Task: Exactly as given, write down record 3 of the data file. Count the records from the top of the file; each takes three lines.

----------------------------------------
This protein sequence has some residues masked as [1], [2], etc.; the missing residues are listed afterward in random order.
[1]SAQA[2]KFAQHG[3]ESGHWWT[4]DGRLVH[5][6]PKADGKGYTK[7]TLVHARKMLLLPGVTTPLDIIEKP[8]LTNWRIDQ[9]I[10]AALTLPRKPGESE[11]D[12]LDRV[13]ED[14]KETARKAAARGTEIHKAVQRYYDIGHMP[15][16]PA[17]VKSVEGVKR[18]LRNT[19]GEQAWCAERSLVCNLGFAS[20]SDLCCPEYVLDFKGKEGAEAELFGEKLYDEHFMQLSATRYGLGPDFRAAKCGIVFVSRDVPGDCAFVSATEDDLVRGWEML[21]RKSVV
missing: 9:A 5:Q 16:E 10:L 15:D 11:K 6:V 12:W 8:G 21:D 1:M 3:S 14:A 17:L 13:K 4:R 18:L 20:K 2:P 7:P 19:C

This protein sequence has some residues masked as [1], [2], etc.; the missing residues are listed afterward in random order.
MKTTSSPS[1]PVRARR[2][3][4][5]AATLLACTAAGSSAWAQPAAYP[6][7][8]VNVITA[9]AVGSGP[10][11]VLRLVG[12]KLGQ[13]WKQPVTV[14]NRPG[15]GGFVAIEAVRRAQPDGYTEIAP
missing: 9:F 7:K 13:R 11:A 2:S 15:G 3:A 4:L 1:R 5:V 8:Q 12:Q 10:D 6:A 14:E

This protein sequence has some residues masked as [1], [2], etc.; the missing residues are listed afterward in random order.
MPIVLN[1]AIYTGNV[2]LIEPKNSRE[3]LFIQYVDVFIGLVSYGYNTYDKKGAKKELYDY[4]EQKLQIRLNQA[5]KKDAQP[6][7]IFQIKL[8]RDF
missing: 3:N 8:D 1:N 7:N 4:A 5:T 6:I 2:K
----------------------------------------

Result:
This protein sequence has some residues masked as [1], [2], etc.; the missing residues are listed afterward in random order.
MPIVLN[1]AIYTGNV[2]LIEPKNSRE[3]LFIQYVDVFIGLVSYGYNTYDKKGAKKELYDY[4]EQKLQIRLNQA[5]KKDAQP[6][7]IFQIKL[8]RDF
missing: 3:N 8:D 1:N 7:N 4:A 5:T 6:I 2:K